Charles Méryon was an etcher. He was the illegitimate son of Dr Charles Lewis Meryon, Lady Hester Stanhope's companion and chronicler, and Narcisse Chaspoux, a dancer at the Paris Opéra.
Méryon began life at the French Naval Academy at Brest in 1837. He served on the corvette Le Rhin from 1842-46, but resigned from the navy in 1848, suffering from mental strain. In 1840 he had taken drawing lessons from Vincent Courdouan, and now in Paris he studied painting with Charles-François Phélippes, a minor pupil of David. He was diagnosed as being colour-blind. From 1849 to 1850 he began to study etching with Eugène Bléry. Méryon's series, Etchings of Paris, was principally inspired by the prints of Reinier Nooms, which he had copied. His Petit Pont was shown at the Salon in 1850. He importantly recognised that differing effects could be achieved through variations in wiping, ink tint, paper tone and paper texture. As a resulting his etchings, e.g. Notre-Dame Pump (1852), The Pont-Neuf (1853), and The Morgue (1854), were extremely atmospheric.
In the late 1850s Méryon's physical and mental health deteriorated but he began to receive recognition from critics such as Baudelaire, Gautier, Hugo, Mantz, Bürger and Burty. He was admitted to an asylum at Charenton in May 1858, remaining there until August of the following year. His work from this date lacks the intensity of that which he had executed previously. He exhibited at the Salon from 1863 to 1866, but was readmitted to Charenton in October 1866 where he died.
When JW came to Paris in 1855, France was experiencing an etching revival, of which Méryon was central. It is unlikely that JW ever met Méryon, but he came to know his work, probably during this Paris period (1855-9), but also through Seymour Haden, who visited Méryon in 1860, following his release from Charenton, in order to buy works on behalf of the South Kensington Museum (#08029).
JW's etched views of London, known as the 'Thames Set' (1861), were indebted to the work of Méryon. Throughout his etching career, JW showed a similar concern for atmospheric evocation, obtained through experimentation with ink and paper.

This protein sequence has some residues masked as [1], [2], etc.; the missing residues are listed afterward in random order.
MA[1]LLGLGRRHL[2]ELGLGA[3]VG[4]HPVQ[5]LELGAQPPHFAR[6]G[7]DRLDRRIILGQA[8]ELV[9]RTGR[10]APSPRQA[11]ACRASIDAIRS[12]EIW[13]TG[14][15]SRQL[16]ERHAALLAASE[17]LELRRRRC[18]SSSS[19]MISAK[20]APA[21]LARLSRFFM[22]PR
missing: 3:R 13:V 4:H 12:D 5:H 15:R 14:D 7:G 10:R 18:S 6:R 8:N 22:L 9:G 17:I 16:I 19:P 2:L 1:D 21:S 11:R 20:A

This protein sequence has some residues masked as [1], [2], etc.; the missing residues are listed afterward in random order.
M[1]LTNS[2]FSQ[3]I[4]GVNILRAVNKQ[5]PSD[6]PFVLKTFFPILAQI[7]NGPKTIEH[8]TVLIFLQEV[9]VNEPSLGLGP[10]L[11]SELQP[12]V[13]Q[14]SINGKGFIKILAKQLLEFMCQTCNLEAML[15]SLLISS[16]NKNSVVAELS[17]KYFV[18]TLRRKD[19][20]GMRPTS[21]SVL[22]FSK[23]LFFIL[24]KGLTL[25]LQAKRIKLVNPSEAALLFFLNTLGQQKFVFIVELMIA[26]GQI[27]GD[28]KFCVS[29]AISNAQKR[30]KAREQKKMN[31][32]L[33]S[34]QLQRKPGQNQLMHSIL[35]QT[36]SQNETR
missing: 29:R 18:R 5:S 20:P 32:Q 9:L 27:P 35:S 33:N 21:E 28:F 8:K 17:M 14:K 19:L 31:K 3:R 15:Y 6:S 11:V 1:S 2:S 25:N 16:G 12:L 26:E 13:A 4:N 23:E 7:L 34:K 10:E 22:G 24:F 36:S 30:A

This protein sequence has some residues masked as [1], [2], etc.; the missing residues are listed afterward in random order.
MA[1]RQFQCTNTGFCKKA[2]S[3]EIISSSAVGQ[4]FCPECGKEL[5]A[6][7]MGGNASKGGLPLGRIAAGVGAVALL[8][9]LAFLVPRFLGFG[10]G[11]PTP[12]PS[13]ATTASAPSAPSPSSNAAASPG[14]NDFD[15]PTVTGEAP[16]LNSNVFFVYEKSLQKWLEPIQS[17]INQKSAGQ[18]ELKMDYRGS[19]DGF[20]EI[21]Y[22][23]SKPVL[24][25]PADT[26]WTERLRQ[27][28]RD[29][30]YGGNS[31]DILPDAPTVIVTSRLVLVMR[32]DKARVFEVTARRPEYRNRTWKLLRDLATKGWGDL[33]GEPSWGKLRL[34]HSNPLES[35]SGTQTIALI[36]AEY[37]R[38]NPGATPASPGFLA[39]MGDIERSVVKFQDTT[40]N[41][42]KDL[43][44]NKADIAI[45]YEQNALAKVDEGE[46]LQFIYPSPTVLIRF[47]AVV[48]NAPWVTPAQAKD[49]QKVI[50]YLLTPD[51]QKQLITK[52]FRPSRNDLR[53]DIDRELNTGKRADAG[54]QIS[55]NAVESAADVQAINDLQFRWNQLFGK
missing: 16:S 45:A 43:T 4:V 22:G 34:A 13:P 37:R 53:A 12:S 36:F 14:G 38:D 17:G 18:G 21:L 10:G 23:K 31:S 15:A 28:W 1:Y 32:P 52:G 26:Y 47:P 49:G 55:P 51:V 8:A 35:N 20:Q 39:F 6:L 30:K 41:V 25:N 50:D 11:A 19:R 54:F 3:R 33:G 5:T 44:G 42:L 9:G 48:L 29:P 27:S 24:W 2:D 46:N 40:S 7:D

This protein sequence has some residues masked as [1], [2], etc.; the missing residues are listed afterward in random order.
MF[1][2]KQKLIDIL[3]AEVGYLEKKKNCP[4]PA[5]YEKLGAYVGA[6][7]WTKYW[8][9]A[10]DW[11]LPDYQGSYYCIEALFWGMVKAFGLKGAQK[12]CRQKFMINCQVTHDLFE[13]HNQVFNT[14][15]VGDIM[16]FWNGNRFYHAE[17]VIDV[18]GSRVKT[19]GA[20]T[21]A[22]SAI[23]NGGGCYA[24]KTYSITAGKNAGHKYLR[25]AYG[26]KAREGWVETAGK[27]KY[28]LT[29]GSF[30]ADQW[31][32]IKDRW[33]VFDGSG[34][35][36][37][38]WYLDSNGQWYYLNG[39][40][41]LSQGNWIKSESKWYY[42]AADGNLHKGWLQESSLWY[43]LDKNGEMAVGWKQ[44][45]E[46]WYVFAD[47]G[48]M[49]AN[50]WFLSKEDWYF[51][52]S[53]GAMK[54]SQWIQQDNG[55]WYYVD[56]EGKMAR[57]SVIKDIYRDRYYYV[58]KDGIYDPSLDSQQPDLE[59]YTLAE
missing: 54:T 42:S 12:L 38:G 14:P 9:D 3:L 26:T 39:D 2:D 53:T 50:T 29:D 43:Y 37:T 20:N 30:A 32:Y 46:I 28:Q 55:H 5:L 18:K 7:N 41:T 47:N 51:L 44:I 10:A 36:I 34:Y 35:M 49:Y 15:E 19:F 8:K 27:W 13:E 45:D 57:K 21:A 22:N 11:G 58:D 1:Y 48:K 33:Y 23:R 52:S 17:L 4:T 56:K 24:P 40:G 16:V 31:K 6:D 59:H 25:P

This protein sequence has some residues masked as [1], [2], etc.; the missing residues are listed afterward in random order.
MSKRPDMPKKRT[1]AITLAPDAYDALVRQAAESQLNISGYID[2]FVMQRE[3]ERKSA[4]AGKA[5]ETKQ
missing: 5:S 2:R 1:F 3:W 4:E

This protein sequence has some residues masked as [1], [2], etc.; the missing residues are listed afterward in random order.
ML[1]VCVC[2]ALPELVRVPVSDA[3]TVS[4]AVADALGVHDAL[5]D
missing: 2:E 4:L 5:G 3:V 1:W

Dowdeswell included JW's etchings with those of Méryon in an early exhibition of miscellaneous etchings in the late 1870s (#08699). In February 1878 JW was approached by Louis Gonse from the Gazette des Beaux-Arts who was interested in having an article written on JW's etchings, having already published studies on the work of Alphonse Legros, Seymour Haden and Méryon (#01650). However, unlike Méryon, JW was not prepared to have his etchings reproduced free of charge, and the article was never published (#01651). In 1886 F. Wedmore, who had earlier written on Méryon, approached JW concerning writing a monograph on his etchings, regarding JW as Méryon's natural descendent (#06290).
Burty, P., 'L'Oeuvre de Charles Meryon', Gazettes des Beaux-Arts, vol. 14, 1863, pp. 519-33, vol. 15, 1863, pp. 75-88; Burty, P., Charles Méryon, Sailor, Engraver and Etcher: A Memoir, London, English translation, 1879; Wedmore, F., Méryon and Méryon's Paris: with a descriptive catalogue of the artist's work, London; Whistler, James McNeill, The Gentle Art of Making Enemies, London, 1890; Delteil, L., and H. J. L. Wright, A Catalogue Raisonné of the Etchings of Charles Meryon, London, 1925; Lochnan, Katharine A., The Etchings of James McNeill Whistler, London, 1984; Collins, R. D. J., Charles Meryon: A Bibliography, Dunedin, 1986; Preston, Harley, 'Charles Meryon', The Grove Dictionary of Art Online, ed. L. Macy, http://www.groveart.com (accessed 24 January 2003).